Quarterback completion percentage is a weird thing. “Good” quarterbacks are expected to complete a bit more than 60% of their passes, but the percentage on its own has no context.
Completion percentage doesn’t convey a quarterback’s accuracy very well because dropped passes, throw aways, spiked balls, and other anomalies are all counted as attempts. On top of all that, passes of different distances or lateral depths aren’t equal.
Some sites and analysts, like the folks at Pro Football Focus, rate accuracy by calculating an on-target percentage. That seems like a good start since it controls for events out of the quarterback’s control and passes that aren’t meant to be completed, but it doesn’t factor in the pass type or depth. Furthermore, determining a dropped or a pass that should be caught is very hard to consistently do without biases.
Pro Football Focus, does, however, provide zonal pass numbers for every quarterback without the passes thrown away, tipped at the line, or spiked. After pulling all of the data for quarterbacks who played in at least 25% of their team’s offensive snaps, I was able to determine league average completion rates by the zones they provided.
Using these zones and each quarterback’s individual performance, I was able to determine the percentage above or below league average to each zone. I then weighted the above or below average rates by the proportion of attempts thrown to the various zones and aggregated them to get one number.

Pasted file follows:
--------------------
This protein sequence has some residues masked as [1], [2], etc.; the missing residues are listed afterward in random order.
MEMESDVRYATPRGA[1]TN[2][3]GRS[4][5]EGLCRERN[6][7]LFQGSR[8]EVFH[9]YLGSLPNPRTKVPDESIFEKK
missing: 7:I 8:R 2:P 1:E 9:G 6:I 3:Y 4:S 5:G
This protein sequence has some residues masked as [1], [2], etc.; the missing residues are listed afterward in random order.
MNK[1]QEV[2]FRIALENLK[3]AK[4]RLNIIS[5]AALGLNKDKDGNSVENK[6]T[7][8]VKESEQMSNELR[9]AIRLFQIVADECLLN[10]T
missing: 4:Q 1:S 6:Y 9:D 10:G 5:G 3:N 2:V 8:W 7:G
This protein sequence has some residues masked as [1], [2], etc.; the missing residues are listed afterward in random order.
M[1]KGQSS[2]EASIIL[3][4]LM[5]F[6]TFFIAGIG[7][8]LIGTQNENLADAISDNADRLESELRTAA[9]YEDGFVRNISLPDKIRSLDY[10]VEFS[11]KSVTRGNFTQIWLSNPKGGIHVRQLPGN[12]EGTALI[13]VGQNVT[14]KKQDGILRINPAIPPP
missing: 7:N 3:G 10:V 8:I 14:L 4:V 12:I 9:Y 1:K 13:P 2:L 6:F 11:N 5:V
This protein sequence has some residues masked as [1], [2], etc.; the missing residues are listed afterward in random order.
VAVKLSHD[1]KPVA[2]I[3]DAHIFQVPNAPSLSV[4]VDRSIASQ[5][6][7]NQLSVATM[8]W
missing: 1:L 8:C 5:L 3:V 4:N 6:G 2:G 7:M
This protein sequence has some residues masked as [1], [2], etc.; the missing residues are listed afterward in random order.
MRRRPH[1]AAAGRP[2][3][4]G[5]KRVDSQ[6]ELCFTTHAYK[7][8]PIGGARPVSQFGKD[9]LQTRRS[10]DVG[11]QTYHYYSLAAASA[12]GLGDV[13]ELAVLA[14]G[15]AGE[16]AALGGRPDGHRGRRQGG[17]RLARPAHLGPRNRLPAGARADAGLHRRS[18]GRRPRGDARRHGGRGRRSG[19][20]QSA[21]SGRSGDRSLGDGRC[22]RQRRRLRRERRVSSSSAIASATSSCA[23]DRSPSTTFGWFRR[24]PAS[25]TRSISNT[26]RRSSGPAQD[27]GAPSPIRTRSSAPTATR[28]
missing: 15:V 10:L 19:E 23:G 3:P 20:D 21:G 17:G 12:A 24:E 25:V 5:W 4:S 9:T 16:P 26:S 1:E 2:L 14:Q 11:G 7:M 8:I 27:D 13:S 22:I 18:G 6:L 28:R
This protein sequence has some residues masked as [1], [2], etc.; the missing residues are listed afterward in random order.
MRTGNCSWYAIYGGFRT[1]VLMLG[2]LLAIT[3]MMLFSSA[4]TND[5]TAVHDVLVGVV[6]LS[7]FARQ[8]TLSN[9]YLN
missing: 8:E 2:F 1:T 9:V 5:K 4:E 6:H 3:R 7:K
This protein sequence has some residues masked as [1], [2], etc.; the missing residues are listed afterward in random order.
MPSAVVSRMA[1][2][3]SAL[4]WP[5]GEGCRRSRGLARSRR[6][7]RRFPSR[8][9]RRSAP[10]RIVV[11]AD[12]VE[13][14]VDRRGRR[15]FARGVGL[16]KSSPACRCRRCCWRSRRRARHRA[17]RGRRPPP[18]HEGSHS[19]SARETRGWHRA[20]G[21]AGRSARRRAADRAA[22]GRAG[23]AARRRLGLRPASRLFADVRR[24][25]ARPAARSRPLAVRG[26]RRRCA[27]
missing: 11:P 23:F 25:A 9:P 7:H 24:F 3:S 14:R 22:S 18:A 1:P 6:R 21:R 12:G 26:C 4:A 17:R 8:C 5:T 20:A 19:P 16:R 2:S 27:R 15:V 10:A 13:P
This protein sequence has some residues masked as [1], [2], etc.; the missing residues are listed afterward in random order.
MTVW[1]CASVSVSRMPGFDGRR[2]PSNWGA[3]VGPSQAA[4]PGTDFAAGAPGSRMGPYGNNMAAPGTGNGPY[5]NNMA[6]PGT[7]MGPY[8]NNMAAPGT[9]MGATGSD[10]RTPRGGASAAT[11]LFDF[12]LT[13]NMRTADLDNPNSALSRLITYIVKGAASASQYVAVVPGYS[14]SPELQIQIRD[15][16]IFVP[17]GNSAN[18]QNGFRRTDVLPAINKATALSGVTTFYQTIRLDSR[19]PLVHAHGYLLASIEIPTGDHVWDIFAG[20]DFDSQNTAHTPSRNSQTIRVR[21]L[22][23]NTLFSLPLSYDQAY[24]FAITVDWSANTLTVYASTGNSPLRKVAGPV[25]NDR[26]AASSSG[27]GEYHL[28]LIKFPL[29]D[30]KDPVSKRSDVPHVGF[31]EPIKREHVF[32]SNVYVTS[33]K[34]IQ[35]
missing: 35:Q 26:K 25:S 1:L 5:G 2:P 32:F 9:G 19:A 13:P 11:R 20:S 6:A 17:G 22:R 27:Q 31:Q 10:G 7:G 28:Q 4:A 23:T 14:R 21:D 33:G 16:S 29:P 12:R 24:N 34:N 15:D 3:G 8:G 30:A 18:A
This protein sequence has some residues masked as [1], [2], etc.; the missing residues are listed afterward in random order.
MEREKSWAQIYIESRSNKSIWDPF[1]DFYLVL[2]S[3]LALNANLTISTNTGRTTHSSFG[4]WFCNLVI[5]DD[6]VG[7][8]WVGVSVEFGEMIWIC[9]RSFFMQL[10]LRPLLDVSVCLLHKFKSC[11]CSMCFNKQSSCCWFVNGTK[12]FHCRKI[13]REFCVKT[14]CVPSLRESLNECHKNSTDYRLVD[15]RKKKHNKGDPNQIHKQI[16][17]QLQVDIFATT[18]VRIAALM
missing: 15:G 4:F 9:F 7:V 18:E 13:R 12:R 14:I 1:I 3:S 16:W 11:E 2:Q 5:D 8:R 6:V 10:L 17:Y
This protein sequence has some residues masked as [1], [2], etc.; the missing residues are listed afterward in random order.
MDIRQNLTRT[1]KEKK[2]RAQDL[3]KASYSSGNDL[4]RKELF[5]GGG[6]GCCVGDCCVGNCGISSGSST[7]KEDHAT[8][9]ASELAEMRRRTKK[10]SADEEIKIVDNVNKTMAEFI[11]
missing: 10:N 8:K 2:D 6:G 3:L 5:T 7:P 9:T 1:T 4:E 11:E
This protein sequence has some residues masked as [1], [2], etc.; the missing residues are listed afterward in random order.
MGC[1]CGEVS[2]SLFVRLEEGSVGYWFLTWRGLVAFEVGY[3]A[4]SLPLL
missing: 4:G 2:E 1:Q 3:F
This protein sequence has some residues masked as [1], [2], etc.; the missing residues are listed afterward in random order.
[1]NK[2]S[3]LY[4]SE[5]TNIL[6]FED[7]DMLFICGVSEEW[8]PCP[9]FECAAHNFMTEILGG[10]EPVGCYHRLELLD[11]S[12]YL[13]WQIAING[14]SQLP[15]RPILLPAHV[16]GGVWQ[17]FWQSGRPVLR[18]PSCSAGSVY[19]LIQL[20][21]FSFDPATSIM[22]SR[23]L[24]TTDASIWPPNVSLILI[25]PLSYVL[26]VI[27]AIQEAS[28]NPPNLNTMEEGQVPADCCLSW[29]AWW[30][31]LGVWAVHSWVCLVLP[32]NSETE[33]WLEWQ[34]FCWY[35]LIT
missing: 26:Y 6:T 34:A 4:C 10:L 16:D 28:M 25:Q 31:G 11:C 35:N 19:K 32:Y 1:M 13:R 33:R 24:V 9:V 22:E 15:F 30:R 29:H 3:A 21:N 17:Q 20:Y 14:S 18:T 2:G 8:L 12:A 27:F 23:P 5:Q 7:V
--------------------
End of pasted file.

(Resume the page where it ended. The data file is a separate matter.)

The idea is to compare all passes of a similar distance (including lateral distance) and determine which quarterback has the best weighted completion percentage (wCP).
Finally, I set the baseline to 100 (like some baseball metrics) so that anything above average would be greater than 100 and below average results would be less than 100. A perfectly average rate would be 100. The results of the test are below (AFC East starters are italicized).
The league average completion percentage was 61.2%. Philip Rivers had the highest raw rate in 2013, but Aaron Rodgers had the best weighted rate. It wasn’t even close, really.
Meanwhile, the AFC East didn’t feature one quarterback with a wCP over 100. Take a look at where the starters all finished the 2013 season.
This metric is still in its infancy stages, but it could lead to a better way to view completion rates. I’m going to try to add more seasons to get a better baseline for the averages. Those added years could also lead to some predictive applications in the future.
Lastly, once I gather more data, I will be able to determine whether more or fewer zones should be included in this study. (For example, is there a significant difference between all passes twenty or more yards downfield and those thirty- to forty-yards past the line of scrimmage? Is there a significant difference between passes between the numbers and along the sideline on short throws? Are passes aimed along the sideline different than those just outside the numbers?)
Understanding the context of plays is really important. Weighted completion percentage tells a much better story than just completions divided by attempts.